Tuesday, May 31, 2011

Compliments

We have a sweet darling kitty called Mr. W.  One day we noticed that he liked to paw at the ground a couple of times around his kibble bowl after eating.  It was soooooooo cute.  So we decided to give him a compliment.

"OOOOOOOHHHH MYYYYY GAWWWWWWWD!!!!!!  SUUUUUUCH AAAAAA GOOOOOOOOOOOOD KIIIIIIIIITTY!" we said (and repeated) in unison, in the most saccharine, crazy-cat-people-way possible.

Mr. W stared at us and licked his nose anxiously - completely puzzled.  He was only doing something that was natural to him - cats like to cover up their poop and remnants of their meals to avoid alerting either predator or prey.  What was all the fuss?

But that didn't stop him from falling for our nefarious plot.  Every time he did the same thing, we would make a big, fake, evil-nice commotion and praise him to the skies.  Yes, this is what Irene and Man Yung does when they are not dancing tango - they punk their own cats.  But I digress.

Now Mr. W spends at least a WHOLE MINUTE after every meal, laboriously pawing at the floor around his bowl, while we crow and croon disgustingly over his efforts.  Don't worry, Mr. W is not in a least bit upset - he thinks he is the bee's knees.  But really.

Tango dancers aren't cats - but watch them fall for it too.  Tell a young tanguera that she has beautiful adornments.  The next time you see her, she will be flipping her feet left and right and tripping over her own ankles.  Whisper to another that you admire her groundedness.  Tomorrow, dancing with her will be like driving a truck with square wheels.  Don't think that tangueros are immune.  Clap when you see a wildly spinning helicopteresque tanguero - and watch him spin even faster!  Or conversely, adore a tanguero for knowing how to pause - and for evermore, his dancing will have the allure of watching paint dry.

Now, we may prank our cats with the power of positive reinforcement - but trust us, we do not compliment people wily-nily just for the purpose of turning them into complete caricatures of themselves.  We are like other people when we give compliments - what we say we admire is really and honestly what we admire. Or, in the very least, we are trying our best to say something encouraging and positive...instead of something perceptive, snarky and insanely hilarious (well, to us anyway).

Man Yung's mom always had words of wisdom for him - and one thing she liked to say was that "You have to live your life with your feet planted firmly on the ground."  Kind of hard to do, if a little compliment sends your head up to clouds.  Lucky for us, we haven't received ANY compliments so we are still wallowing around sea level (or perhaps even underground, say, in Tango Hell?) Never fear, there's lots of company in the stratosphere.  Nuevo Tango Innovators, so applauded for their innovation - have finally innovated themselves out of tango and into gymnastics.  Theatrical tango is always receptive to a few laughs - but haven't we all seen dancers take it overboard and into a full blown grotesque tango freak show?  Don't get us started on some of the official competitions of Tango Salon out there - we're fully convinced that more and more prizes are being awarded each year for SALONESQUE EXAGGERATION.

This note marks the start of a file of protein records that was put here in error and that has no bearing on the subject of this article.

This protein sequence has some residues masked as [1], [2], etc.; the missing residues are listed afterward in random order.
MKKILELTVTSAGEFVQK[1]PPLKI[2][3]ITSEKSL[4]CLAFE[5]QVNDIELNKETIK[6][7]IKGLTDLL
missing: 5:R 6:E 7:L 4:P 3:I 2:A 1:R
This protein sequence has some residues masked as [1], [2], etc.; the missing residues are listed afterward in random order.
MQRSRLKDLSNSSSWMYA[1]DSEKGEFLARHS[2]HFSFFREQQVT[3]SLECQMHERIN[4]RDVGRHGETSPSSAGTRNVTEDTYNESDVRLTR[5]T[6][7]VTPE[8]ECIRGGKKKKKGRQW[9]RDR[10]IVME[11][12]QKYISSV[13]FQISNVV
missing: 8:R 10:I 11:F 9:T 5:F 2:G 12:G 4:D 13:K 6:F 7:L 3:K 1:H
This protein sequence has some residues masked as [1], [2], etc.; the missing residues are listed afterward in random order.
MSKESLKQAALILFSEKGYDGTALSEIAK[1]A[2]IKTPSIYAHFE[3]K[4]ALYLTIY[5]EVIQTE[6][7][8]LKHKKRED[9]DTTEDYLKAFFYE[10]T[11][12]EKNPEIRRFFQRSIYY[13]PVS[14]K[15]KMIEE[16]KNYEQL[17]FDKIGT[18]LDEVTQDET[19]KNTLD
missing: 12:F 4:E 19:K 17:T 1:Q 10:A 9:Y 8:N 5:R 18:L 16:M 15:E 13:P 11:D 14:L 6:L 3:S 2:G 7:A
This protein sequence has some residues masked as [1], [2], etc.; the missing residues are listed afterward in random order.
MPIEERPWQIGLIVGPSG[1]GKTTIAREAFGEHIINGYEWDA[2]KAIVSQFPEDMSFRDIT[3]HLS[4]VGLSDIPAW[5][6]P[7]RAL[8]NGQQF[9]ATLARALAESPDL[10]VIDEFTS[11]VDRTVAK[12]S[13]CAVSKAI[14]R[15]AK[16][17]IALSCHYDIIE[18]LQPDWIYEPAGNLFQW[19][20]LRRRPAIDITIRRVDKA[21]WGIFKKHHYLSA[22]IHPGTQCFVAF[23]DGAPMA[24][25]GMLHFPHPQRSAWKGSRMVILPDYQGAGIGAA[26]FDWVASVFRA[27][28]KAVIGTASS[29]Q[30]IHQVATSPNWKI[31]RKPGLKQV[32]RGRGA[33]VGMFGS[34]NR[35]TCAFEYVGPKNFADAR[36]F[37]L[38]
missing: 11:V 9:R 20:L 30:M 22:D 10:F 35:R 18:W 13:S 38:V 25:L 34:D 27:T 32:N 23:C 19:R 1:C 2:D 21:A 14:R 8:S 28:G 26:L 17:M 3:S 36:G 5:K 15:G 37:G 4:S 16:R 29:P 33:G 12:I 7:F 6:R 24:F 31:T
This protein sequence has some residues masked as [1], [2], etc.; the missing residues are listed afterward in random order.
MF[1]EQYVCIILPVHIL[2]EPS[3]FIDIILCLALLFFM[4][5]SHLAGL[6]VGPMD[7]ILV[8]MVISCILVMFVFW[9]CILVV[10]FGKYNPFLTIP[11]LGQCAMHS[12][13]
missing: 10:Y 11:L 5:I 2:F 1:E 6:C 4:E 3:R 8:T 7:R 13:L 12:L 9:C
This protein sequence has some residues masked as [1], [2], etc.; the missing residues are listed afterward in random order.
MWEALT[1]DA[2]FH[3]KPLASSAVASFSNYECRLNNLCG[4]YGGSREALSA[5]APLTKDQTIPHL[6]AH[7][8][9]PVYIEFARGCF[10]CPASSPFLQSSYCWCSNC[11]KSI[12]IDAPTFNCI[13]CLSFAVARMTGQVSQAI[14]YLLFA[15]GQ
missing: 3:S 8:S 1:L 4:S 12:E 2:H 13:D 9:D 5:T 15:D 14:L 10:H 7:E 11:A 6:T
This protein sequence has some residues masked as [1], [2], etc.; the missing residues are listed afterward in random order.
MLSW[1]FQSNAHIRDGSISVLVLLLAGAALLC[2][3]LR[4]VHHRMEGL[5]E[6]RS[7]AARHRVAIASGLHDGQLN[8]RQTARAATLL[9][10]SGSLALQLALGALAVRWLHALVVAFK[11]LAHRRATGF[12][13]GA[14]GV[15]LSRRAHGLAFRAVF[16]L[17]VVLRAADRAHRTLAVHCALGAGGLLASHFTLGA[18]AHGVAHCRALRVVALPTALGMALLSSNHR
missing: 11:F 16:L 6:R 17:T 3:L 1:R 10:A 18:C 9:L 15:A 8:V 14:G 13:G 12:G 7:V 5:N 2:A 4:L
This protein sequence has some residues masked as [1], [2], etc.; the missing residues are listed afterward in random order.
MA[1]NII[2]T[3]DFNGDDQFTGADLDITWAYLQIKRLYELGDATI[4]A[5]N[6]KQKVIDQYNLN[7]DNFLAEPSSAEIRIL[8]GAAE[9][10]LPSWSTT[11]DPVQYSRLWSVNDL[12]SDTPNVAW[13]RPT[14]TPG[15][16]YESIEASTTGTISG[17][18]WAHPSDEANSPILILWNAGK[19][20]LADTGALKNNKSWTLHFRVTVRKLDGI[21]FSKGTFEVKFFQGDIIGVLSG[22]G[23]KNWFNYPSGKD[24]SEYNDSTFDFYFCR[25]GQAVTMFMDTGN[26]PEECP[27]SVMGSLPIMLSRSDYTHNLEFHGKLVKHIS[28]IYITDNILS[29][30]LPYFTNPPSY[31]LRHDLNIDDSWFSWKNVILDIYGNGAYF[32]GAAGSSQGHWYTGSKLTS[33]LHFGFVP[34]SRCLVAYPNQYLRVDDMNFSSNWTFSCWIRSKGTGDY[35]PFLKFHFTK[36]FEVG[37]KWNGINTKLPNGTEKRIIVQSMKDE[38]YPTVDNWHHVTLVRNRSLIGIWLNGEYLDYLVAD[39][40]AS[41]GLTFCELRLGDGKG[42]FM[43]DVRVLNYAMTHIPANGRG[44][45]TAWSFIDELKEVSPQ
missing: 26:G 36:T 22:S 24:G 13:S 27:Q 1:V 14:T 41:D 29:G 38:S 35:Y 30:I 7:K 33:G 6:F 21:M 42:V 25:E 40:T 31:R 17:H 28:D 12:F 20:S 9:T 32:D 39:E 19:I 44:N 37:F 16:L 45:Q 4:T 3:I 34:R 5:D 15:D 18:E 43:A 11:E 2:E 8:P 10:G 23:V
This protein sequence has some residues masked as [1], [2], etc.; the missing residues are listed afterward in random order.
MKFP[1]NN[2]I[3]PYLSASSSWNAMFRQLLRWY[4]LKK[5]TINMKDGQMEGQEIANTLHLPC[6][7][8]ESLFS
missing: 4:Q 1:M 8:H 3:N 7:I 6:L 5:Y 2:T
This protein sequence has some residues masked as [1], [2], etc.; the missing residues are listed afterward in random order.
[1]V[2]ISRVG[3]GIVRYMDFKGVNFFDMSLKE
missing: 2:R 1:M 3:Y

What is Tango?  Just a bit of walking (and not floating, or flying) to a little bit of music.  Lose sight of the ground when you walk, and you won't just risk falling flat on your face - you'll lose sight of Tango.


Ricardo Vidort and Myriam Pincen - step by step and feet always firmly on the floor!

Friday, May 27, 2011

Illuminate

I'm a big fan of Lululemon - for Tango.  Ever since our second ever Camicando festival, I have been wearing their wonderful, breathable, moisture-wicking tanks for classes, practicas, and just plain dancing.  I am especially grateful now that summer is coming - because nothing is quite as gross as 35 degree weather, a packed dance hall with no air conditioning... and having to dance milonga with a hot (literally) Man Yung drenched in his sweat and the sweat of every other body he has danced with (ewwww).

But being a fan does not mean I am not critical of some of the things Lulu comes up with.  Man Yung and I were cooking dinner last night when I started complaining.

"Lululemon has come up with a new biking line - biking shorts, biking jerseys, stuff like that.  They put strategic reflective strips all over the clothes - so that, you know, the wearers will be more visible on the road."  I paused dramatically, pepper grinder in hand.  "What I don't get is - and this really bugs me - why would Lululemon design and sell a sports bra with the same strategic reflective strips?  Not only do the strips make the bra bulky, but what would be the point?  I don't think drivers are going to see anything if you put a half-decent shirt on over the bra.  Or is it a new, global-warming trend - people going out biking in just their bras?"

 Lululemon's Illuminate Bra - visible under headlights in the dark. 
Am I missing something here?

Man Yung was supposed to be stir-frying chinese broccoli but you could tell he was already enraptured.  "Reflective strips on bras - what a great idea!" he said.  "Not only would I be able to protect my chest from being dented by well-endowed ladies wanting to dance in extreme close embrace - people will stop bumping into me on the dance floor under low light conditions!  Finally, safety gear for tangueros - win, win!"* **


*   Sorry, Man Yung - some of Toronto's pathological navigational disasters will not be deterred even if you were dressed head-to-toe in reflective, ballistic nylon, with a great big flashing neon sign over your head saying "Bump into me again and I will whoop your a**"

**  That being said - I predict that Toronto's crazy tango leaders will stop bumping into you if you wear one of these Illuminate babies over your polo shirts.  But not for the reasons that you would think. 





Sunday, May 22, 2011

Exhibition by Susy Tilbe of Milonguisimo and Man Yung at Glorias Argentinas, April 9, 2011